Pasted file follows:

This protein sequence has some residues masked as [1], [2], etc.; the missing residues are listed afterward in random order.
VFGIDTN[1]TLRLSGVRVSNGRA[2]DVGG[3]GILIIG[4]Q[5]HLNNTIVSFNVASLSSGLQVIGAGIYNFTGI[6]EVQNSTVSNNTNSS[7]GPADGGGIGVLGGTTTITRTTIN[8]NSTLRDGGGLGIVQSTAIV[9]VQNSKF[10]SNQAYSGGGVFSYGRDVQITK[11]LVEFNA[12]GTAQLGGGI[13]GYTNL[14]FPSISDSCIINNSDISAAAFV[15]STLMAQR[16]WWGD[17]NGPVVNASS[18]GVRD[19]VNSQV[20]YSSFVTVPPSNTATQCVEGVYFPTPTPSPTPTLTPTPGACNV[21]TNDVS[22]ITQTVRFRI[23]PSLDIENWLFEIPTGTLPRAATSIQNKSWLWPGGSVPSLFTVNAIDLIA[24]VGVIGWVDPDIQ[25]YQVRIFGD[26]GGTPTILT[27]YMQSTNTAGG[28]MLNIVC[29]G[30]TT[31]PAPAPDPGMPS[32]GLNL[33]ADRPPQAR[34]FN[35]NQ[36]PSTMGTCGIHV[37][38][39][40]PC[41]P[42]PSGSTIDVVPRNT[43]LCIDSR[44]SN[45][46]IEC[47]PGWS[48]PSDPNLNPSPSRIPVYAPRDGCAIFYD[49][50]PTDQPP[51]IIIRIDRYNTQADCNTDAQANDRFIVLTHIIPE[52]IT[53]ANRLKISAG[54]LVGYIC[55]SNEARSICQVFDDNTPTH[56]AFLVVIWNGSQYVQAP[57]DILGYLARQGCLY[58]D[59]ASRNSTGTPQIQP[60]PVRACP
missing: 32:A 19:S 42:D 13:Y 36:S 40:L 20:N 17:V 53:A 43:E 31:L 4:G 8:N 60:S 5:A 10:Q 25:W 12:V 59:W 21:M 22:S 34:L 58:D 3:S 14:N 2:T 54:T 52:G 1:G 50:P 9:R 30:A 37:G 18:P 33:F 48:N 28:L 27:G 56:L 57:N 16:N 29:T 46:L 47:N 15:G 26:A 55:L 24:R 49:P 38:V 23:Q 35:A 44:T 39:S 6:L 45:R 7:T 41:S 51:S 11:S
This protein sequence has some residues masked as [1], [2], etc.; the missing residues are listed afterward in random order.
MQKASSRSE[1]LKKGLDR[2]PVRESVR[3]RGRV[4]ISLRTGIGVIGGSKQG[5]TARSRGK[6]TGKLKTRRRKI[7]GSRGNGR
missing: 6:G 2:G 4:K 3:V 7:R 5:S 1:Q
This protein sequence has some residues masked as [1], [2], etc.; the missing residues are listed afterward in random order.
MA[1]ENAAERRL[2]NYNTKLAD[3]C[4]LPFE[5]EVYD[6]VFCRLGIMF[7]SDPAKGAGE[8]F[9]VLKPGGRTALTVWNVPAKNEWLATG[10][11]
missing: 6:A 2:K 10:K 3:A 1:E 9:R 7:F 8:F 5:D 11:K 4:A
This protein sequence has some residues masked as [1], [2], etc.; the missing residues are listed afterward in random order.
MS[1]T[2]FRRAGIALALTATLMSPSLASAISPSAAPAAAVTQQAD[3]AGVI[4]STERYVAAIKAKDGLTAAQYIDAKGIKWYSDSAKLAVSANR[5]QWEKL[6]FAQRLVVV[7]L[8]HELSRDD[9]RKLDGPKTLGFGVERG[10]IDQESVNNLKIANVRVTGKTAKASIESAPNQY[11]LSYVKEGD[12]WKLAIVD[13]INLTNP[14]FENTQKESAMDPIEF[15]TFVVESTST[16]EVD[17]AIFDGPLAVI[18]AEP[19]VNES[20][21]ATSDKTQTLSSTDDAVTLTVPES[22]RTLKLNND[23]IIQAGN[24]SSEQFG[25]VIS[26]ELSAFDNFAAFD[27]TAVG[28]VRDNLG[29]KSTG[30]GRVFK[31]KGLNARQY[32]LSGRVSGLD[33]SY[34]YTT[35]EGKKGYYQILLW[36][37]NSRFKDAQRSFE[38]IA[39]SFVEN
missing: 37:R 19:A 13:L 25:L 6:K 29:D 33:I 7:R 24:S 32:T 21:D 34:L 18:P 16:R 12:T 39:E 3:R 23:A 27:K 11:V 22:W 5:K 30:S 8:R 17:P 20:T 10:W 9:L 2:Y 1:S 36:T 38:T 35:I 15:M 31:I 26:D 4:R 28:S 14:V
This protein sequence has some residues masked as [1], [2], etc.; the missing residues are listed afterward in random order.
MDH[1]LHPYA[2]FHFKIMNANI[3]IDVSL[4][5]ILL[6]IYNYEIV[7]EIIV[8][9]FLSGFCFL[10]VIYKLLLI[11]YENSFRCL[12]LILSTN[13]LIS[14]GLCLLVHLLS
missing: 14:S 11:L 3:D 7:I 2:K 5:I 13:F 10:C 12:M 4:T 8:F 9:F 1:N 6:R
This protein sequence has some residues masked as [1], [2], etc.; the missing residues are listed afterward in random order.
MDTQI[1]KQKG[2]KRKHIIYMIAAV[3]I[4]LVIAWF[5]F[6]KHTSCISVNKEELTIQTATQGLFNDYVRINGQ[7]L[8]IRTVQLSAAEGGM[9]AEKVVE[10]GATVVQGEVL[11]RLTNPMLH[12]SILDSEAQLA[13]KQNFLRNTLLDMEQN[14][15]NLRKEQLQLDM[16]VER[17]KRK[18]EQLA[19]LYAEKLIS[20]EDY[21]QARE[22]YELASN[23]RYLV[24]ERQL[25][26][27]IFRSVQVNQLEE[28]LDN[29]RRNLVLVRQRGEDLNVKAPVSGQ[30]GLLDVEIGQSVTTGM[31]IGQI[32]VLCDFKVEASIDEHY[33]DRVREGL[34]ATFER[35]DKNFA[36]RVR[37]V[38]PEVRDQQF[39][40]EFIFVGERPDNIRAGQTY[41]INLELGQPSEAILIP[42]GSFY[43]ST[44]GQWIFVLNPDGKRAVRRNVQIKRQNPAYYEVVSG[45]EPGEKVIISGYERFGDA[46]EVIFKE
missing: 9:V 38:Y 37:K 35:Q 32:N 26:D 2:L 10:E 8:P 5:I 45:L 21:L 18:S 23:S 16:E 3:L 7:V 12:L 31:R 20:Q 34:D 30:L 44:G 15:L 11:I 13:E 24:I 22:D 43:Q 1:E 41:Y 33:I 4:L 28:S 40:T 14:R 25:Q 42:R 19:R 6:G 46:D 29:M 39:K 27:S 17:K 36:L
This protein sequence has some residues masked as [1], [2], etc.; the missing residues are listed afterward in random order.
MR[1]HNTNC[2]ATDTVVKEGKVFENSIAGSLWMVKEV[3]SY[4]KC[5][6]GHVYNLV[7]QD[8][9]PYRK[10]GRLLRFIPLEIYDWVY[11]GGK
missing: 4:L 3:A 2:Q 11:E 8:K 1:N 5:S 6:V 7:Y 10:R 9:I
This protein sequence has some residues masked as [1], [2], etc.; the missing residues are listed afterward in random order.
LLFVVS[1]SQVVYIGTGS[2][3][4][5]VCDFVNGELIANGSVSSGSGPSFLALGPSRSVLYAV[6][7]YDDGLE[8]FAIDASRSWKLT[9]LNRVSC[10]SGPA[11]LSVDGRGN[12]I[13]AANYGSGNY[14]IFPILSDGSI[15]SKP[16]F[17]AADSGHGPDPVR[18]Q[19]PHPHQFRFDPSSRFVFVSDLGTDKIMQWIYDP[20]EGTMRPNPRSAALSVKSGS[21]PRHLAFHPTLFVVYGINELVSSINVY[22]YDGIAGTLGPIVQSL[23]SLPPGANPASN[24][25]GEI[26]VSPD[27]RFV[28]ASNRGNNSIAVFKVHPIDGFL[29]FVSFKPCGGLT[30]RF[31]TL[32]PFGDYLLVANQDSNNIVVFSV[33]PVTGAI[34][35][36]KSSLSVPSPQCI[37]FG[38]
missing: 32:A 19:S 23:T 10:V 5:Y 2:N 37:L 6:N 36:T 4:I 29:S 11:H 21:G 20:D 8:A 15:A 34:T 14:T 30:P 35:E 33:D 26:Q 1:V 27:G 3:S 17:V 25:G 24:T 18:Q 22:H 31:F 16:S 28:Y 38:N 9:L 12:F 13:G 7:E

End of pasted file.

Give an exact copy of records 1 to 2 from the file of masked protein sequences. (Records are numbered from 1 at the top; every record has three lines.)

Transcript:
This protein sequence has some residues masked as [1], [2], etc.; the missing residues are listed afterward in random order.
VFGIDTN[1]TLRLSGVRVSNGRA[2]DVGG[3]GILIIG[4]Q[5]HLNNTIVSFNVASLSSGLQVIGAGIYNFTGI[6]EVQNSTVSNNTNSS[7]GPADGGGIGVLGGTTTITRTTIN[8]NSTLRDGGGLGIVQSTAIV[9]VQNSKF[10]SNQAYSGGGVFSYGRDVQITK[11]LVEFNA[12]GTAQLGGGI[13]GYTNL[14]FPSISDSCIINNSDISAAAFV[15]STLMAQR[16]WWGD[17]NGPVVNASS[18]GVRD[19]VNSQV[20]YSSFVTVPPSNTATQCVEGVYFPTPTPSPTPTLTPTPGACNV[21]TNDVS[22]ITQTVRFRI[23]PSLDIENWLFEIPTGTLPRAATSIQNKSWLWPGGSVPSLFTVNAIDLIA[24]VGVIGWVDPDIQ[25]YQVRIFGD[26]GGTPTILT[27]YMQSTNTAGG[28]MLNIVC[29]G[30]TT[31]PAPAPDPGMPS[32]GLNL[33]ADRPPQAR[34]FN[35]NQ[36]PSTMGTCGIHV[37][38][39][40]PC[41]P[42]PSGSTIDVVPRNT[43]LCIDSR[44]SN[45][46]IEC[47]PGWS[48]PSDPNLNPSPSRIPVYAPRDGCAIFYD[49][50]PTDQPP[51]IIIRIDRYNTQADCNTDAQANDRFIVLTHIIPE[52]IT[53]ANRLKISAG[54]LVGYIC[55]SNEARSICQVFDDNTPTH[56]AFLVVIWNGSQYVQAP[57]DILGYLARQGCLY[58]D[59]ASRNSTGTPQIQP[60]PVRACP
missing: 32:A 19:S 42:D 13:Y 36:S 40:L 20:N 17:V 53:A 43:E 31:L 4:G 8:N 60:S 5:A 10:Q 25:W 12:V 59:W 21:M 22:S 34:L 58:D 3:S 14:N 2:T 54:T 52:G 1:G 50:P 9:R 30:A 37:G 18:P 33:F 48:N 28:L 27:G 56:L 57:N 16:N 29:T 46:L 47:N 15:G 26:A 55:L 24:R 49:P 38:V 23:Q 35:A 44:T 39:S 6:L 45:R 7:T 41:S 51:S 11:S
This protein sequence has some residues masked as [1], [2], etc.; the missing residues are listed afterward in random order.
MQKASSRSE[1]LKKGLDR[2]PVRESVR[3]RGRV[4]ISLRTGIGVIGGSKQG[5]TARSRGK[6]TGKLKTRRRKI[7]GSRGNGR
missing: 6:G 2:G 4:K 3:V 7:R 5:S 1:Q